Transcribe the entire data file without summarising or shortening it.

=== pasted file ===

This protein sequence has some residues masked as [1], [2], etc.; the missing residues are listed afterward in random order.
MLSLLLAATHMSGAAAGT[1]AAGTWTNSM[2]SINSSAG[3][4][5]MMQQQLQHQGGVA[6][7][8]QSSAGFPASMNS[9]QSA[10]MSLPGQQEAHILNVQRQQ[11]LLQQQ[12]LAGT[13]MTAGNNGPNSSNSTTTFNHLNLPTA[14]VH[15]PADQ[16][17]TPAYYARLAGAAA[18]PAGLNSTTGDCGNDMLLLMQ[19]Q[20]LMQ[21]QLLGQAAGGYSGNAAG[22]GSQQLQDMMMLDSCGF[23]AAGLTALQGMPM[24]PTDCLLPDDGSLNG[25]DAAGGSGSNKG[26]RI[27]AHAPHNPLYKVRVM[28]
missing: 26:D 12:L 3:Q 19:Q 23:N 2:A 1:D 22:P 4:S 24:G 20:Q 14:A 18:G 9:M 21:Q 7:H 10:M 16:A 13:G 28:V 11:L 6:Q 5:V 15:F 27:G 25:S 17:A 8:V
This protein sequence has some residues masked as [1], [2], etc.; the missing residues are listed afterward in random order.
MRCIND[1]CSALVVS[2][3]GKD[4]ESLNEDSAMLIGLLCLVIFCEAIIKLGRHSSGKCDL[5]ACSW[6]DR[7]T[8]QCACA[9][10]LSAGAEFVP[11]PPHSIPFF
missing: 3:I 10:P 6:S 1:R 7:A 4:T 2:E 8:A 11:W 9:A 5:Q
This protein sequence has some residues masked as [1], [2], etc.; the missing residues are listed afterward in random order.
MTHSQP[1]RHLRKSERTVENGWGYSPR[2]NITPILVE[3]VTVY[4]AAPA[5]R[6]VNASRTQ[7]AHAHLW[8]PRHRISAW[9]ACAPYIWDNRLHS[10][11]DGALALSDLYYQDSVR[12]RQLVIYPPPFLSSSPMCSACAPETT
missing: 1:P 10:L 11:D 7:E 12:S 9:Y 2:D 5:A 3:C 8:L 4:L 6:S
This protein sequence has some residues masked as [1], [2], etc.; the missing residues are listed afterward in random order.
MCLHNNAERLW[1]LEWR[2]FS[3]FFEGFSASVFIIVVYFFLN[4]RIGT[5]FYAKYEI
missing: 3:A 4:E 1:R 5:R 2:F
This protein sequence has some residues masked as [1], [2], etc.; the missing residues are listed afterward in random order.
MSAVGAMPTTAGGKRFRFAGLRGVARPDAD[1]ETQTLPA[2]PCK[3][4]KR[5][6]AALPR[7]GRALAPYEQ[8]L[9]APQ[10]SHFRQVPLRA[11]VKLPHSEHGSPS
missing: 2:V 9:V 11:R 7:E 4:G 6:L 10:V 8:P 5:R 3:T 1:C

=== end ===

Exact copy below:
This protein sequence has some residues masked as [1], [2], etc.; the missing residues are listed afterward in random order.
MLSLLLAATHMSGAAAGT[1]AAGTWTNSM[2]SINSSAG[3][4][5]MMQQQLQHQGGVA[6][7][8]QSSAGFPASMNS[9]QSA[10]MSLPGQQEAHILNVQRQQ[11]LLQQQ[12]LAGT[13]MTAGNNGPNSSNSTTTFNHLNLPTA[14]VH[15]PADQ[16][17]TPAYYARLAGAAA[18]PAGLNSTTGDCGNDMLLLMQ[19]Q[20]LMQ[21]QLLGQAAGGYSGNAAG[22]GSQQLQDMMMLDSCGF[23]AAGLTALQGMPM[24]PTDCLLPDDGSLNG[25]DAAGGSGSNKG[26]RI[27]AHAPHNPLYKVRVM[28]
missing: 26:D 12:L 3:Q 19:Q 23:N 2:A 1:D 22:P 4:S 24:G 20:Q 14:A 18:G 9:M 21:Q 7:H 10:M 16:A 13:G 28:V 11:L 6:Q 5:V 15:F 27:G 25:S 17:A 8:V
This protein sequence has some residues masked as [1], [2], etc.; the missing residues are listed afterward in random order.
MRCIND[1]CSALVVS[2][3]GKD[4]ESLNEDSAMLIGLLCLVIFCEAIIKLGRHSSGKCDL[5]ACSW[6]DR[7]T[8]QCACA[9][10]LSAGAEFVP[11]PPHSIPFF
missing: 3:I 10:P 6:S 1:R 7:A 4:T 2:E 8:A 11:W 9:A 5:Q
This protein sequence has some residues masked as [1], [2], etc.; the missing residues are listed afterward in random order.
MTHSQP[1]RHLRKSERTVENGWGYSPR[2]NITPILVE[3]VTVY[4]AAPA[5]R[6]VNASRTQ[7]AHAHLW[8]PRHRISAW[9]ACAPYIWDNRLHS[10][11]DGALALSDLYYQDSVR[12]RQLVIYPPPFLSSSPMCSACAPETT
missing: 1:P 10:L 11:D 7:E 12:S 9:Y 2:D 5:A 3:C 8:L 4:L 6:S
This protein sequence has some residues masked as [1], [2], etc.; the missing residues are listed afterward in random order.
MCLHNNAERLW[1]LEWR[2]FS[3]FFEGFSASVFIIVVYFFLN[4]RIGT[5]FYAKYEI
missing: 3:A 4:E 1:R 5:R 2:F
This protein sequence has some residues masked as [1], [2], etc.; the missing residues are listed afterward in random order.
MSAVGAMPTTAGGKRFRFAGLRGVARPDAD[1]ETQTLPA[2]PCK[3][4]KR[5][6]AALPR[7]GRALAPYEQ[8]L[9]APQ[10]SHFRQVPLRA[11]VKLPHSEHGSPS
missing: 2:V 9:V 11:R 7:E 4:G 6:L 10:V 8:P 5:R 3:T 1:C